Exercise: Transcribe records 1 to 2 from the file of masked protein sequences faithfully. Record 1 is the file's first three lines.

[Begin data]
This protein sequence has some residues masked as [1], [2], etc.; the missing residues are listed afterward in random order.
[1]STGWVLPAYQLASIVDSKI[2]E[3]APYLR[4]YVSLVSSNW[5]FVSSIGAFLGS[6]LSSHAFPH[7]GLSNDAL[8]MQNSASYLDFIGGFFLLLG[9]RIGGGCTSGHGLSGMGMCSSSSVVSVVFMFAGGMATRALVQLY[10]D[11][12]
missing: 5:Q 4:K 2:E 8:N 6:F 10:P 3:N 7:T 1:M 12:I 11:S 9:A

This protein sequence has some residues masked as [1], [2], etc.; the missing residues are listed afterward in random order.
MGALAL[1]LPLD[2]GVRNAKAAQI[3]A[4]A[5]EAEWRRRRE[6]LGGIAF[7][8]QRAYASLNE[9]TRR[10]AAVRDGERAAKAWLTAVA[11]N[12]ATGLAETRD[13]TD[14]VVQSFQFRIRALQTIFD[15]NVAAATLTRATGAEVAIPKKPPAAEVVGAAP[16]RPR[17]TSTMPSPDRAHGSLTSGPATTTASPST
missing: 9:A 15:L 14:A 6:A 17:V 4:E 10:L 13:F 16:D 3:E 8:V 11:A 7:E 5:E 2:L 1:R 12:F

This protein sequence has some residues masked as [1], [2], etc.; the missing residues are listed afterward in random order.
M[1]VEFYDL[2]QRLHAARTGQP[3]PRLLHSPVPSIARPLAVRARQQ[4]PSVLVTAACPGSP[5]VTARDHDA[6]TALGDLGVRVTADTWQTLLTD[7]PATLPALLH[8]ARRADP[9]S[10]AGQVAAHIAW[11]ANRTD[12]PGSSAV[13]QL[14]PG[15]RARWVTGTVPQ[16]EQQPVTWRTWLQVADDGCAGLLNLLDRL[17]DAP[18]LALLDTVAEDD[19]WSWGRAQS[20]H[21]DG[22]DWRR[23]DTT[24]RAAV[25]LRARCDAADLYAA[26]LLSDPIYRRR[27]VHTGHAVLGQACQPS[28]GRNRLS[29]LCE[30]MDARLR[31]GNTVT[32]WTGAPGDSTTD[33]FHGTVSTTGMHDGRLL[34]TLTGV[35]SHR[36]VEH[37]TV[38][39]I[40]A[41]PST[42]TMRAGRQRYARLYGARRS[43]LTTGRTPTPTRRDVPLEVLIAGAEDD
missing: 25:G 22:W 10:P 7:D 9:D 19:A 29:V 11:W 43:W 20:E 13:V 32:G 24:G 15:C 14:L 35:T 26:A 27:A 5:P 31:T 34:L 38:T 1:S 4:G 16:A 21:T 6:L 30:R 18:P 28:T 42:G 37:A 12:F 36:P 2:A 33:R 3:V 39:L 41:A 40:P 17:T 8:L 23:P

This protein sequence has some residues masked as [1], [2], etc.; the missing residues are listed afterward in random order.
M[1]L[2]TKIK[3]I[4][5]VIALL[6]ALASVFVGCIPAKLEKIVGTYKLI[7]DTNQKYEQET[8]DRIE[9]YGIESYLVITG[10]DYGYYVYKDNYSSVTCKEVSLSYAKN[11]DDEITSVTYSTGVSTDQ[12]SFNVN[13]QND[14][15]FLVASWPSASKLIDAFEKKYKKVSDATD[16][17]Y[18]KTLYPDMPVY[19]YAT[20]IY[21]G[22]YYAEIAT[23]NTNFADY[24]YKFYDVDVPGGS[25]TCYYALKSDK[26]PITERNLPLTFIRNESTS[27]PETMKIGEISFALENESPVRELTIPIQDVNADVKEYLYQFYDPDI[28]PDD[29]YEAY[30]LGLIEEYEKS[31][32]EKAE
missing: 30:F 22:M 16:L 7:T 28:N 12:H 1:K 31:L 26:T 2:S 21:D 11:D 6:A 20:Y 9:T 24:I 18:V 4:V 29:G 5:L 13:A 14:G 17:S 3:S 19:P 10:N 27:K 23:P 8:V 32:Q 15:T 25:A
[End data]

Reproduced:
This protein sequence has some residues masked as [1], [2], etc.; the missing residues are listed afterward in random order.
[1]STGWVLPAYQLASIVDSKI[2]E[3]APYLR[4]YVSLVSSNW[5]FVSSIGAFLGS[6]LSSHAFPH[7]GLSNDAL[8]MQNSASYLDFIGGFFLLLG[9]RIGGGCTSGHGLSGMGMCSSSSVVSVVFMFAGGMATRALVQLY[10]D[11][12]
missing: 5:Q 4:K 2:E 8:N 6:F 10:P 3:N 7:T 1:M 12:I 11:S 9:A

This protein sequence has some residues masked as [1], [2], etc.; the missing residues are listed afterward in random order.
MGALAL[1]LPLD[2]GVRNAKAAQI[3]A[4]A[5]EAEWRRRRE[6]LGGIAF[7][8]QRAYASLNE[9]TRR[10]AAVRDGERAAKAWLTAVA[11]N[12]ATGLAETRD[13]TD[14]VVQSFQFRIRALQTIFD[15]NVAAATLTRATGAEVAIPKKPPAAEVVGAAP[16]RPR[17]TSTMPSPDRAHGSLTSGPATTTASPST
missing: 9:A 15:L 14:A 6:A 17:V 4:E 10:L 13:F 16:D 3:E 8:V 11:A 7:E 5:E 2:L 1:R 12:F